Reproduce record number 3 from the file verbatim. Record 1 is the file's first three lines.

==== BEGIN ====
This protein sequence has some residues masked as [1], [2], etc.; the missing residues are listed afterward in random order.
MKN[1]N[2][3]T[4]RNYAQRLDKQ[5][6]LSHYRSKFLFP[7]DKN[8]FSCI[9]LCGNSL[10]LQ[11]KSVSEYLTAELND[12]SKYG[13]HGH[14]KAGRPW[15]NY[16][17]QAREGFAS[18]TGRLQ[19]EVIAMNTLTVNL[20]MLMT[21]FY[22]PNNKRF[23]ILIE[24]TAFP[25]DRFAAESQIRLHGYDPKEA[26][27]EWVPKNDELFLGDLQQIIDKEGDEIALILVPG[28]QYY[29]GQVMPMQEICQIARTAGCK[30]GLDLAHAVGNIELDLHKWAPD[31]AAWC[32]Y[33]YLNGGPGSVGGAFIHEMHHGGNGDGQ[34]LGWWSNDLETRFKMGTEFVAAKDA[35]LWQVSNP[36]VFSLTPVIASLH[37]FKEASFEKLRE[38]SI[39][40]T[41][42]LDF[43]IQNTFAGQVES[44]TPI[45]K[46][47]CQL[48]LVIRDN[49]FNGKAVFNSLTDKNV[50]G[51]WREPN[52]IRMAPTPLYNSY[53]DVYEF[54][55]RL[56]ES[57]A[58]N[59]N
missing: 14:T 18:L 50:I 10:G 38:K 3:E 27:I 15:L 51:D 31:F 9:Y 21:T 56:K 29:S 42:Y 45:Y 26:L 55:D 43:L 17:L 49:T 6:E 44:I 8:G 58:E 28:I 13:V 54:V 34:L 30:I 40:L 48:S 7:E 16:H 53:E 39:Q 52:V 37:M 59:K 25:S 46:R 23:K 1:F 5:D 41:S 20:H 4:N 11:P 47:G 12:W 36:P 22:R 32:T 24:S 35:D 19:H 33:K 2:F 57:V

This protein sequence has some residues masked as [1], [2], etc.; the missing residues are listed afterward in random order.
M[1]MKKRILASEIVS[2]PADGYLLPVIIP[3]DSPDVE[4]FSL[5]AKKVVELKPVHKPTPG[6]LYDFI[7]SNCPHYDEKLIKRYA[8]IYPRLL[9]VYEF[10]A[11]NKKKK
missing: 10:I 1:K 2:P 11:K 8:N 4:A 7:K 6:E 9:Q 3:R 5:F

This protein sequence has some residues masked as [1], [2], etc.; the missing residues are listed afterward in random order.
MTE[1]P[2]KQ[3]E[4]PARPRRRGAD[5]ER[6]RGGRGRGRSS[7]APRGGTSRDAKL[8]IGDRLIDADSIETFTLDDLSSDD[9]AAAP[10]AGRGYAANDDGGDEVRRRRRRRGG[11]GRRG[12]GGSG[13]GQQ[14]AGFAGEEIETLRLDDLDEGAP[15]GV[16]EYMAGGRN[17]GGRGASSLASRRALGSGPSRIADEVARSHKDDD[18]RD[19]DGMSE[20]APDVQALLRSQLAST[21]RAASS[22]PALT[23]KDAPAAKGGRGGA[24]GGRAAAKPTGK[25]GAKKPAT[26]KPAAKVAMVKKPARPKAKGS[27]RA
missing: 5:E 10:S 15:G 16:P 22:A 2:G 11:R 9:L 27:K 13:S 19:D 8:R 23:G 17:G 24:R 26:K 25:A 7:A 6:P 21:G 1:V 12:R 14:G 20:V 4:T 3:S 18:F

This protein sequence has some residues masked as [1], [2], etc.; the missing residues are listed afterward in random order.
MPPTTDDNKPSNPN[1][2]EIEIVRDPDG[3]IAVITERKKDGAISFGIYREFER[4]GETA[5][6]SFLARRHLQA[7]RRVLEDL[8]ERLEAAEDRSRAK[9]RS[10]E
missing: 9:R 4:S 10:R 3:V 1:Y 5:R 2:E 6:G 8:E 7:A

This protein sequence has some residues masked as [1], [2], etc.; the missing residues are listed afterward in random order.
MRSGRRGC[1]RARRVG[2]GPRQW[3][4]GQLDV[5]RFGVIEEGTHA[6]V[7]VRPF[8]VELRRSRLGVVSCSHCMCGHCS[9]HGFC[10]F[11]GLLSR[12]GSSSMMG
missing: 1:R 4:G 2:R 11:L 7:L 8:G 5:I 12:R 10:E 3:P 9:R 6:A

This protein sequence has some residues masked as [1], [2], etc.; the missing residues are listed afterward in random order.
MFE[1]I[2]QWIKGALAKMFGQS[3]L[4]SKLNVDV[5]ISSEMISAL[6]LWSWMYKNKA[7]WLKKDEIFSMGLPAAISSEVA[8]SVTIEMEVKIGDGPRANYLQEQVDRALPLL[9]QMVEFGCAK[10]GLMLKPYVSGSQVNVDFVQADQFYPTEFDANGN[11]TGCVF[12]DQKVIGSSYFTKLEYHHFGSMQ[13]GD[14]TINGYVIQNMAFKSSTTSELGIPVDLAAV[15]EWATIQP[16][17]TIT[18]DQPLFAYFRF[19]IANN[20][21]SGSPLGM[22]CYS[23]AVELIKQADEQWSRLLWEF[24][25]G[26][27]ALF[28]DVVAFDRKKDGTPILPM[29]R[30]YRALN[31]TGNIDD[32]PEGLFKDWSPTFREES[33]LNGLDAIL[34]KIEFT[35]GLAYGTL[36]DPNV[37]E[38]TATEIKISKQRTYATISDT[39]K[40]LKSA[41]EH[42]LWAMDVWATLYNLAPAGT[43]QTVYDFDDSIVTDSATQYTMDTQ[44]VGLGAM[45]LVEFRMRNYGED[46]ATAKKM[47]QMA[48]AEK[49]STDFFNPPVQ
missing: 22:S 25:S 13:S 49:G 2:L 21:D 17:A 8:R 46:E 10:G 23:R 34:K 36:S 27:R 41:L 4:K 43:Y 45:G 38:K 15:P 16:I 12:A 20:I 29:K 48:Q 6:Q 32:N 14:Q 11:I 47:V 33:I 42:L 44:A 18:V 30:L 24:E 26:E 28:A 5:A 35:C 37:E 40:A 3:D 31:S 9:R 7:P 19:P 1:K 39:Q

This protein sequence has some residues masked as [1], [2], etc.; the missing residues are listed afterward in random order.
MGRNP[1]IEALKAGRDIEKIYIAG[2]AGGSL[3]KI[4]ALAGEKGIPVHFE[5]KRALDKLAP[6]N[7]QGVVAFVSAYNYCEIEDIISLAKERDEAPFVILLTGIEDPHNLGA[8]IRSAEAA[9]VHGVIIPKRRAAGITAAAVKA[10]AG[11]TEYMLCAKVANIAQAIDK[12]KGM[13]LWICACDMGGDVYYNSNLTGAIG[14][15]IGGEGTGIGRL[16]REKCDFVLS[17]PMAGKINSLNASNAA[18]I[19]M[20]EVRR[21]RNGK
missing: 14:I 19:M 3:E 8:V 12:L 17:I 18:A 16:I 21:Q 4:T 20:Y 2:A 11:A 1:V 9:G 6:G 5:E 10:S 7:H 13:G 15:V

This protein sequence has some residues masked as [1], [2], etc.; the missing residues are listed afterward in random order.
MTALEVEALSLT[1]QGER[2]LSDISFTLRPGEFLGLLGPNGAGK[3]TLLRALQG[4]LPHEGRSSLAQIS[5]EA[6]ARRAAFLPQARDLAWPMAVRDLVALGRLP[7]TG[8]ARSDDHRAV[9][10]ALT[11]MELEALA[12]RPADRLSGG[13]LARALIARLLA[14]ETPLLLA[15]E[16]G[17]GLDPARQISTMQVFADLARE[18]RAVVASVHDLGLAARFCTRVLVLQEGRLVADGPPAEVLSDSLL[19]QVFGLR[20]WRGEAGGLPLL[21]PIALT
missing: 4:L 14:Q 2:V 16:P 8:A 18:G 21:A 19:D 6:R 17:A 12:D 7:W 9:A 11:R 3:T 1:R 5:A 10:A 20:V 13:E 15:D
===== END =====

This protein sequence has some residues masked as [1], [2], etc.; the missing residues are listed afterward in random order.
MTE[1]P[2]KQ[3]E[4]PARPRRRGAD[5]ER[6]RGGRGRGRSS[7]APRGGTSRDAKL[8]IGDRLIDADSIETFTLDDLSSDD[9]AAAP[10]AGRGYAANDDGGDEVRRRRRRRGG[11]GRRG[12]GGSG[13]GQQ[14]AGFAGEEIETLRLDDLDEGAP[15]GV[16]EYMAGGRN[17]GGRGASSLASRRALGSGPSRIADEVARSHKDDD[18]RD[19]DGMSE[20]APDVQALLRSQLAST[21]RAASS[22]PALT[23]KDAPAAKGGRGGA[24]GGRAAAKPTGK[25]GAKKPAT[26]KPAAKVAMVKKPARPKAKGS[27]RA
missing: 5:E 10:S 15:G 16:P 22:A 2:G 11:R 9:L 27:K 13:S 19:D 8:R 23:G 17:G 24:R 26:K 25:A 7:A 6:P 21:G 1:V 12:R 14:G 20:V 4:T 3:S 18:F